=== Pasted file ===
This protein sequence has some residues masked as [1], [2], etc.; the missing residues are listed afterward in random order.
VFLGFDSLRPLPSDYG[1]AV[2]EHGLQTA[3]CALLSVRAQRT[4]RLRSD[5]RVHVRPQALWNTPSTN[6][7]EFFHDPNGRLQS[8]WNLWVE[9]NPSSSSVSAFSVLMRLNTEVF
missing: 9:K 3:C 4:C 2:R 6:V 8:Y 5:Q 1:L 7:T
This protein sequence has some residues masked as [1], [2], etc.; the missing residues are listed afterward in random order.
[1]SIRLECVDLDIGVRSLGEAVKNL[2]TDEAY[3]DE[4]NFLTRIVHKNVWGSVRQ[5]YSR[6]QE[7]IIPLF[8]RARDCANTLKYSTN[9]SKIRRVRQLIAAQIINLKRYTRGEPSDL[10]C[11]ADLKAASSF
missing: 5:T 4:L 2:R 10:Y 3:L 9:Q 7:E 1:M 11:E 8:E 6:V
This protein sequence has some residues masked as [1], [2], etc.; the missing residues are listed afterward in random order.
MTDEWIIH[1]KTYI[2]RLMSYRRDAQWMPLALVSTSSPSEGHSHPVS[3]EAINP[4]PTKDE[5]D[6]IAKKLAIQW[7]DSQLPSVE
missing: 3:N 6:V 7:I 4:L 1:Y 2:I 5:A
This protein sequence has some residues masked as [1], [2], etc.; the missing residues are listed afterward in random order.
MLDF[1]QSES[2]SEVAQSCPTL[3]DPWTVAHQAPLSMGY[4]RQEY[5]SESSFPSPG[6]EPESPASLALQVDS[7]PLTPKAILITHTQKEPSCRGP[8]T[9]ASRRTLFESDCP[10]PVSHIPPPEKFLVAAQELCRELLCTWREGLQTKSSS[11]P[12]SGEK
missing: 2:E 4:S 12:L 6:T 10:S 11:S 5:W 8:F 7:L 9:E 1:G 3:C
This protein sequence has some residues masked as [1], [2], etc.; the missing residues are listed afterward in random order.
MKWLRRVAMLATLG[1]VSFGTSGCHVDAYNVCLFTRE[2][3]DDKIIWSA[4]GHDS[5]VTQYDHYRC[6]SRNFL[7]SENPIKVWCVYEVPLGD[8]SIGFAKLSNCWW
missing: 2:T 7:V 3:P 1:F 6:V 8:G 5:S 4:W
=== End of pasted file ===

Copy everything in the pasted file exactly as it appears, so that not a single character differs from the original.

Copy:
This protein sequence has some residues masked as [1], [2], etc.; the missing residues are listed afterward in random order.
VFLGFDSLRPLPSDYG[1]AV[2]EHGLQTA[3]CALLSVRAQRT[4]RLRSD[5]RVHVRPQALWNTPSTN[6][7]EFFHDPNGRLQS[8]WNLWVE[9]NPSSSSVSAFSVLMRLNTEVF
missing: 9:K 3:C 4:C 2:R 6:V 8:Y 5:Q 1:L 7:T
This protein sequence has some residues masked as [1], [2], etc.; the missing residues are listed afterward in random order.
[1]SIRLECVDLDIGVRSLGEAVKNL[2]TDEAY[3]DE[4]NFLTRIVHKNVWGSVRQ[5]YSR[6]QE[7]IIPLF[8]RARDCANTLKYSTN[9]SKIRRVRQLIAAQIINLKRYTRGEPSDL[10]C[11]ADLKAASSF
missing: 5:T 4:L 2:R 10:Y 3:L 9:Q 7:E 1:M 11:E 8:E 6:V
This protein sequence has some residues masked as [1], [2], etc.; the missing residues are listed afterward in random order.
MTDEWIIH[1]KTYI[2]RLMSYRRDAQWMPLALVSTSSPSEGHSHPVS[3]EAINP[4]PTKDE[5]D[6]IAKKLAIQW[7]DSQLPSVE
missing: 3:N 6:V 7:I 4:L 1:Y 2:I 5:A
This protein sequence has some residues masked as [1], [2], etc.; the missing residues are listed afterward in random order.
MLDF[1]QSES[2]SEVAQSCPTL[3]DPWTVAHQAPLSMGY[4]RQEY[5]SESSFPSPG[6]EPESPASLALQVDS[7]PLTPKAILITHTQKEPSCRGP[8]T[9]ASRRTLFESDCP[10]PVSHIPPPEKFLVAAQELCRELLCTWREGLQTKSSS[11]P[12]SGEK
missing: 2:E 4:S 12:L 6:T 10:S 11:S 5:W 8:F 7:L 9:E 1:G 3:C
This protein sequence has some residues masked as [1], [2], etc.; the missing residues are listed afterward in random order.
MKWLRRVAMLATLG[1]VSFGTSGCHVDAYNVCLFTRE[2][3]DDKIIWSA[4]GHDS[5]VTQYDHYRC[6]SRNFL[7]SENPIKVWCVYEVPLGD[8]SIGFAKLSNCWW
missing: 2:T 7:V 3:P 1:F 6:V 8:G 5:S 4:W